Smoky The Cowhorse was written in 1926, and as a child, Wendy Patrick loved it to pieces. “It was an original version with colour illustrations, so visually appealing, as well as the story was about horses! I found the book at my grandparents’ in the bookstand and read it over and over.”
The book was 310 pages, and written by Will James (his real name was a mouthful — Joseph Ernest Nephtali Dufault — and he went on to pen more than 20 books, though none eclipsed the success of Smoky, one of his earliest works). James also did the illustrations; there were 46 of them, many of them full pages.
Patrick was not the first to fall for a horse called Smoky, who told his own story. Smoky’s was a life of wild freedom and later, cruelty, and ultimately, triumph. A cowhorse keeps track of and herds cattle that’s been left to range free. It takes a lot of training, and a gut feel (some horses never get what’s called “cow savvy”).
It’s been said “the first printing of the first edition sold out before the ink was dry,” and the book soon won a prestigious Newberry Medal for best children’s literature.
“Horses were and still are my passion,” says Patrick. She grew up on a farm, with “working horses, as we didn’t have a tractor until I was a little older. We didn’t ride them unless my uncle and his family came for their summer holiday with us. He would put a halter on Peggy, a quiet grey mare, put three to four of us at a time on her back, and walk us up and down the driveway. We had the biggest grins on our faces, so pleased to be ‘riding’ a horse.”
As an adult, Patrick finally did ride for pleasure.
She found horsie books in the Lennoxville Library when she first walked in, at the age of 10 or so. Among other cool adventure books! “I was still in elementary school. Every summer we (my sister and I) would spend a couple of weeks with my aunt and uncle here in Lennoxville. It was a big change for us as we lived on a farm and while we had lots of play time, we also had lots of chores.
“But once the hay season was done, we went on our mini vacation. As we lived in the country, we did not have access to a library. Quite by accident I was introduced to the Lennoxville Library. We had made friends here and so when they went to the library, along we went. I couldn’t believe all of the books — and, they were my favourite series – The Hardy Boys and Nancy Drew mysteries. I think I walked out with the maximum number of books I was allowed to take, and I managed to read them all.”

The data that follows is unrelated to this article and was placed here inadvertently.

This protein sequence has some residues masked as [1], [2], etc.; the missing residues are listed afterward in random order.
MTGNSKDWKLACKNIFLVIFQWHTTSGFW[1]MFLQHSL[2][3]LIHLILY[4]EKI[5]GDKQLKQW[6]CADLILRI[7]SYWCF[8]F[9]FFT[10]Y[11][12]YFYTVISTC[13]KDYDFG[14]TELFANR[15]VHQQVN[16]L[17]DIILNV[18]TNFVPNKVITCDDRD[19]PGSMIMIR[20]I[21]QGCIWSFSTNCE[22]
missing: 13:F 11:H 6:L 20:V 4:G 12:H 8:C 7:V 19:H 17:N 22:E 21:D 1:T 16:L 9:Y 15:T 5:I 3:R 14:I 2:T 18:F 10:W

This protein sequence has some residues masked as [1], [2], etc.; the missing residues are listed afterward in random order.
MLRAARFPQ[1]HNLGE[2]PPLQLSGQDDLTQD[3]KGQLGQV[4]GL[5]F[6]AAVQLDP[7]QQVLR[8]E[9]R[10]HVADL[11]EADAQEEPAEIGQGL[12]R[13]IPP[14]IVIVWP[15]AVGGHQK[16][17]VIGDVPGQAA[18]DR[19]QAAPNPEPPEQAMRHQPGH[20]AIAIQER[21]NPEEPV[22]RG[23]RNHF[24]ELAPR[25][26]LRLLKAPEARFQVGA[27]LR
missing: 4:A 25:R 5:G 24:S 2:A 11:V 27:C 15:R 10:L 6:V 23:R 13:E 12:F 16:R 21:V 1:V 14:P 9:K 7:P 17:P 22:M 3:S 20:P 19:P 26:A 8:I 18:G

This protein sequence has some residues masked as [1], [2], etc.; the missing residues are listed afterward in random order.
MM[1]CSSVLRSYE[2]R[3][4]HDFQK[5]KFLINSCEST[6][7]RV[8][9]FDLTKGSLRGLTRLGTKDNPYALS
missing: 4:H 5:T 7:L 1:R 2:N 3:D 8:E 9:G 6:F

(The Hardy Boys teen detective series, by Franklin W. Dixon, is still a fan favorite, and many of them can be found in the Lennoxville Library at C-224; Carolyn Keene’s marvelous Nancy Drew is at C-240, and she’ll soon be back on television on CBS, rebooted as a thirtysomething NY cop.)
Even now, Patrick loves mystery novels. Author Elizabeth George is a long-time favorite: “I think I have read them all. I like mysteries — she has the same characters so not only are you involved in the latest case they are solving, but also the characters have ongoing issues which follow from one book to the next – those are never solved!”
George’s latest is 2015’s A Banquet Of Consequences, again starring her New Scotland Yard detective, the high-born Tommy Lynley. (It’s on our shelves; the earliest George novel in the Lennoxville Library is 1990’s Enquete Dans Le Brouillard, in French Adult Fiction, followed by For The Sake Of Elena [1992, in English Adult Fiction]; with a couple of dozen to follow! This is another series you might want to read in some semblance of order, because spoilers.…)
Patrick is retired from a long-time position at Champlain College Lennoxville, but still doesn’t read full time. A couple of years ago she was offered – and accepted – a seat on the Lennoxville Library’s volunteer board of directors. She began taking minutes, and eventually was voted in as secretary.
Reading is not something she can do willy-nilly, a few pages here and there, a quick 10-minute power read.
“It’s pure escapism. It drove my Mom nuts when I was a child. She could never get my attention if I was reading. I still have that ability to block out everything when I am reading a good book. I even hesitate to pick up a book when I know I have things waiting to be done as once into it….
“So I have a tendency to wait, with great anticipation, until I know I will have several hours to myself.”
When she has those hours, there’s always an adventure awaiting. Mysteries with historical backgrounds are particular favorites. “Take for instance Steve Berry or Clive Cussler – they always begin with a historical incident then build on that to create their mystery in present day.” (Both Cussler and Berry’s mystery/thrillers are in Large Print and in Adult Fiction; Cussler is also in Audio.)
The library’s annual Adopt A Book campaign is an important fundraiser. Patrick adopted author Karin Slaughter’s latest, the psychological thriller Pretty Girls (2015, in Adult Fiction): “It was excellent, more graphic than I expected, but a book I found difficult to put down. And, I went looking to see if the library has more of her books, and they do, so I placed them on my list to read.”
Patrick’s love of history also dates to her childhood. She snuck a forbidden book out of a box given to her parents, the historical novel Desirée, about Napoleon’s mistress (1973, by Annemarie Selinko). “I was all of 12 years old. Credit to my Mom, she didn’t reprimand me when she caught me reading it (although she probably didn’t realize the content).”
Should Patrick ever want to revisit the book as an adult, it’s available via interlibrary loan. Even as a child, however, it’s clear Patrick loved to read. Desirée is a whopping 750 pages long.
— Eleanor Brown, January 15, 2016